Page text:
There's really nothing to report, other than that I'm breathing a lot better and everything else is fine.

It's a really cold wind here, right in your face. It takes the temperature down from say -25°C to -35°C, so you'll see loads and loads of photographs of me with my face just completely caked in ice.

How many layers are you wearing?

Errr...I'm on 5 body layers, 3 legs, 5 socks, 4 gloves, 4 hats. It's pretty brutal!

Poor old Conrad's zip is broken, and yesterday he ended up having to wear one of my jackets, poor chap. He's on at least four layers!

You can listen to Patrick and Conrad's excellent BBC Newcastle interview from this afternoon below:

(the quality improves after the first crackly bit!)

14 January 2015

Tuesday 13th January

[coughing] I've got a bit of a chesty cough but I'm OK. We had a long march today, we've done 21.7 km.

Awful weather - walking in a pea soup with a howling gale, very cold, but we got there and everything's fine.

It was really difficult navigating in today's horrible weather. We had no waypoints to be able to work on to.

We're very happy today because we've hopefully only got four days to go.

Some questions from readers of the blog:

Q: How are you finding putting up the tent with all your kit on?

We've got it down to a fine art; in fact, this evening putting up the tent was almost a Rolls Royce effort... I even got a complimentary comment from Conrad on our tent erection abilities.

I felt very good about it, I must admit.

If only the weather was this good!
p.s. to Amy, who asked the question...I'm wearing the skins that she gave me, some time back, every day. In fact I haven't taken them off for about two weeks can imagine how much they smell! They are wonderful.

Q: How are your pills doing? Is your breathing improving?

They're actually doing incredibly well, I was going to ask you to email Simon Mtuy (click his name for an amazing video) to say that I hope he's tracking our progress, and that if it wasn't for his pills (Homeopathic Mountain Climbing Kit) I don't think I'd have been able to make it. It's working unbelievably well so I'm very grateful to him.

Q: How are you finding the 24 hour sunlight?

Really, really weird. You wake up in the middle of the night and the sun is high in the sky, the tent can either be freezing cold or boiling hot - dependent upon whether there's any solar gain. It's just the strangest, strangest thing!

In fact we could quite happily set any time we like, the only reason we are on GMT-3 hours is because that's what time Union Glacier base camp are on. It's easier to work to their time, in case we have an emergency. Just before we call you, we call them and so we have to use their time to fit in with their schedules.

When we get to the South Pole, believe it or not, people there are 16 hours ahead! So we'll arrive in the evening, and they'll be getting up for the morning. How weird is that!

(P.s. the people who work at the South Pole scientific centre work on New Zealand time, which is the cause of the time difference. Patrick and Conrad will continue to work on Chilean time because the plane which takes them back will be from Union Glacier, therefore is working on Chilean time also.)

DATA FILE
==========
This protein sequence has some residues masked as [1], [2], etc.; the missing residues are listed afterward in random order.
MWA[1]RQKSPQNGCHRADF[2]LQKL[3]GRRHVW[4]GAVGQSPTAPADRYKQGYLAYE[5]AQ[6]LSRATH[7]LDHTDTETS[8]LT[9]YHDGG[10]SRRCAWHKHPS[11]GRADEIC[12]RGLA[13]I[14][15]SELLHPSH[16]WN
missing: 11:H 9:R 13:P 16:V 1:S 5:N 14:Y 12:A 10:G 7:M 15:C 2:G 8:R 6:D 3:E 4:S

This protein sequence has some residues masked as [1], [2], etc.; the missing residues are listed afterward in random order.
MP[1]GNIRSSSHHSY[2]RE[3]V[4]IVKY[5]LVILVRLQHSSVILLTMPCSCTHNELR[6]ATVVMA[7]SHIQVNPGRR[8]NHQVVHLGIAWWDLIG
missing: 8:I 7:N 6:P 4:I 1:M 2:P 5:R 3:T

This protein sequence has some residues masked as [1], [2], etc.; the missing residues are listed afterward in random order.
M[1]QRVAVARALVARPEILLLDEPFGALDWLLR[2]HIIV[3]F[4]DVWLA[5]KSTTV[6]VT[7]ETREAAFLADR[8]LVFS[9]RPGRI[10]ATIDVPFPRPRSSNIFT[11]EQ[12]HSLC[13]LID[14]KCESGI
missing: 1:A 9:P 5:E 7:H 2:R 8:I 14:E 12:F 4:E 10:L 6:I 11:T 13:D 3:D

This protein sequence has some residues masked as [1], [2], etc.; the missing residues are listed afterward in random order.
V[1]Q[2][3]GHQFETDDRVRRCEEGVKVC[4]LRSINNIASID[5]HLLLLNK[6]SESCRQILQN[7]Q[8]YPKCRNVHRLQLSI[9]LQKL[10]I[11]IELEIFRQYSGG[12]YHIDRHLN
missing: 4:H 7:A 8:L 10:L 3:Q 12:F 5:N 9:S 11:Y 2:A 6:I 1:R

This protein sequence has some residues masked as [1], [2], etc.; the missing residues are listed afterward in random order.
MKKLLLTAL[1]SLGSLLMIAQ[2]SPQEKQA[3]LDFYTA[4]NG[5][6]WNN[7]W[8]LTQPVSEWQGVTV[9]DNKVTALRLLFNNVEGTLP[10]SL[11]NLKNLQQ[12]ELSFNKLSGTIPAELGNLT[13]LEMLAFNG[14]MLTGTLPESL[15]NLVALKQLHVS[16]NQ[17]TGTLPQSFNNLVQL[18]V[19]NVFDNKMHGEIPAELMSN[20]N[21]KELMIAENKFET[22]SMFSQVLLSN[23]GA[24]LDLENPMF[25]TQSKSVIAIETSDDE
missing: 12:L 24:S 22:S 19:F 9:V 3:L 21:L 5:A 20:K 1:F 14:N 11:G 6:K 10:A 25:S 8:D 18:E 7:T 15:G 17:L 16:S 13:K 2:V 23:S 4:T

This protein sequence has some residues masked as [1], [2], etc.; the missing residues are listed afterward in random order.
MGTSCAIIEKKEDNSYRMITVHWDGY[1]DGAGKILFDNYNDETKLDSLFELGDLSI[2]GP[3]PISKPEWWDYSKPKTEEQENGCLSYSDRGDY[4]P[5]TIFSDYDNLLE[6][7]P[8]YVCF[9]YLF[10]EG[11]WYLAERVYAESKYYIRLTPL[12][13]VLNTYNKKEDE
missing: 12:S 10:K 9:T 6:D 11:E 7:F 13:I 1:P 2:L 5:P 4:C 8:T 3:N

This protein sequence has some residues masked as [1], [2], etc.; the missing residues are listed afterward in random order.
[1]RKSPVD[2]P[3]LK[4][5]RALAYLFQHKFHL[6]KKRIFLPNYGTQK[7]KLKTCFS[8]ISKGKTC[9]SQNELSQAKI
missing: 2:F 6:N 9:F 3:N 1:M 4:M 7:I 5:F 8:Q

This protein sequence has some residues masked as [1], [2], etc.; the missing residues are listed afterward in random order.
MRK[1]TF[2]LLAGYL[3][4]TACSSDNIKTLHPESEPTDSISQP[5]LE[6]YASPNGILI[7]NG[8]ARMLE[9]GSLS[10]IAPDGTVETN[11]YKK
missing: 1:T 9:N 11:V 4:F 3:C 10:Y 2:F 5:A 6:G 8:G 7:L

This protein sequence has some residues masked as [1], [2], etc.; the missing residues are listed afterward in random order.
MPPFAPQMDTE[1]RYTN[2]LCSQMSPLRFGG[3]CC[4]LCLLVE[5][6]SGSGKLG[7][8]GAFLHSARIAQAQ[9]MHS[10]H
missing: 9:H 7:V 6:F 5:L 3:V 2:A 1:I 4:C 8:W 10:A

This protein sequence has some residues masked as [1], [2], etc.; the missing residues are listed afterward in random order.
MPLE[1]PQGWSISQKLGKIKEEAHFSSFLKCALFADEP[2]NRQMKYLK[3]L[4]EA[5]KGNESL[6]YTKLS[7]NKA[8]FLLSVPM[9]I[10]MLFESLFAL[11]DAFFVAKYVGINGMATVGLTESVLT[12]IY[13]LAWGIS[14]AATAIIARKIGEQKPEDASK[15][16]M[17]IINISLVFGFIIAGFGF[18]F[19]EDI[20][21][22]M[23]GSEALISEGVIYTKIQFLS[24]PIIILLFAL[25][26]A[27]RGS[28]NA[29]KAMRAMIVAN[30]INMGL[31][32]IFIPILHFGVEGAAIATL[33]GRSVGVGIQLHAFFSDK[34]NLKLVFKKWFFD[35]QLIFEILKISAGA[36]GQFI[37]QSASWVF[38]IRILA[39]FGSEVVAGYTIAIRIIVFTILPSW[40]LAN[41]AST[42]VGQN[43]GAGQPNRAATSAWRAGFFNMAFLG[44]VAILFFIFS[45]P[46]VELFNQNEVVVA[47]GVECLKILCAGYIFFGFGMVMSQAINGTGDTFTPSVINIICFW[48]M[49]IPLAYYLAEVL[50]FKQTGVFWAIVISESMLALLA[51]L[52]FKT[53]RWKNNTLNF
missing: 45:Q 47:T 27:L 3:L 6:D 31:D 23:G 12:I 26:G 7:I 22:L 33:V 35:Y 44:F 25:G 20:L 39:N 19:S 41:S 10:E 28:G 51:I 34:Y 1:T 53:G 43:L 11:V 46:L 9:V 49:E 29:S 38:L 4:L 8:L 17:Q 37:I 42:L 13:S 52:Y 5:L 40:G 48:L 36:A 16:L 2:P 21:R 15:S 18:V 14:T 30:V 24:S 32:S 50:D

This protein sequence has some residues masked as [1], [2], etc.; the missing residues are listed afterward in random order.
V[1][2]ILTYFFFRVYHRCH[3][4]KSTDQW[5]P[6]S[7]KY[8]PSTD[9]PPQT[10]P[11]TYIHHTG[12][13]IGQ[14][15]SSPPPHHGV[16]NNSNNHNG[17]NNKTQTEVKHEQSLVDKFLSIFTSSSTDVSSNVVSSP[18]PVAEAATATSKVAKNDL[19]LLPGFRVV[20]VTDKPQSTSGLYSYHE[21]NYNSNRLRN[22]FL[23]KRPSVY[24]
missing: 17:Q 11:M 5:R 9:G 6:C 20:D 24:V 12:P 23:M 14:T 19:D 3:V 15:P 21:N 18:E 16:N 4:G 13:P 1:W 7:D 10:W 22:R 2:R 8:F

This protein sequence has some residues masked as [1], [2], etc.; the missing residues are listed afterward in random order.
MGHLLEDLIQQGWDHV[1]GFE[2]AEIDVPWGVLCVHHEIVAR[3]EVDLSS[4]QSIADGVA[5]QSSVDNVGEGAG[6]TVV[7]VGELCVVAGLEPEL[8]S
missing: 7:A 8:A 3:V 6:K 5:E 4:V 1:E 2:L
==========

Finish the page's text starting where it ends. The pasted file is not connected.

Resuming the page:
24 hour sunlight

Watch my Sky News Sunrise interview from 29th December 2014

12 January 2015

Monday 12th January

The altitude has really got to me...after an evening of real breathing problems, I was feeling a little better since finding my homeopathic altitude pills. However I was certainly not back to normal and I ended up upsetting my breakfast all over the Conrad's annoyance!

We trudged out of the tent for our seventh long day of trekking. Today we skiied through a deep pea souper all day, we couldn't see a thing. The high point of the day was when Conrad stopped walking, drew a line in the snow and said "that's the first degree done".

111km down, 111km to go. Quite an unsettling thought, but at least we are on the home straight.

My homeopathic medicine proved to be working as I didn't have as much trouble with breathing as I did yesterday.

After making camp once again, we settled down to our delightful dehydrated meal and Conrad spilled his dinner all over the tent. At least I'm not alone!

My iPhone is doing fantastically as a method of entertainment to while away the hours of trekking, I downloaded plenty of music and it isn't using much battery. Luckily I also brought a spare set of headphones, as the first set are well and truly departed.

I think if we really push it, we may be able to achieve our goal of reaching the Pole on the 17th January - the 103rd anniversary of Captain Scott's arrival there.

To do this, we will have to complete more than 20km each day, which is seriously hard work. I hope I'm up to it...I'm sure many of you know that I'm competitive and I can tell you that Conrad is too!

It was great to hear today about everyone at home who is behind me, although my wife Sue is worried.

A special thank you to Dame Judi Dench, who lives locally and has supported the cause.

On the whole everything's good, we're really wonderful,


Antarctica Q&A and updates

Friday 9th January

Position: 88° 33.19S, 080° 05.73W

Completed over 20 kilometres, a great achievement and bringing us tangibly closer to our goal. 
I was absolutely exhausted...the lack of oxygen combined with the high wind and temperature below -30°C was getting to me and Conrad was whipping me on!

We have to brew up litre upon litre of snow to keep us hydrated tomorrow.

Is it as tough as expected?

"It's far more difficult than I thought it would be"

Biggest hurdle?

"The altitude is the biggest problem"

Was training worthwhile?

"Yes, the training has really paid off"

What would you change?

"If I could change anything, it would be to get a helicopter and go to the Bahamas!

"...but apart from that, I love Conrad to bits and apart from the fact that he's beating me up every day we seem to be moving along fairly well. I think we've done slightly more than a quarter of the trip and with a bit of luck we might get there in nine days if the weather stays fair!"

Listen to Patrick answering these questions

Saturday 10th January

Position: 88° 42.81S, 079° 57.51W

Today we covered 18 km, and the temperature reached -40°C.
We saw sun dogs which are caused by ice crystals in the air.

A sundog - a halo around the sun

Amazingly, my feet are absolutely fine - Conrad was quite right about these being the only boots for the job. The poor boots were what let down many people on Prince Harry's Walking With the Wounded expedition.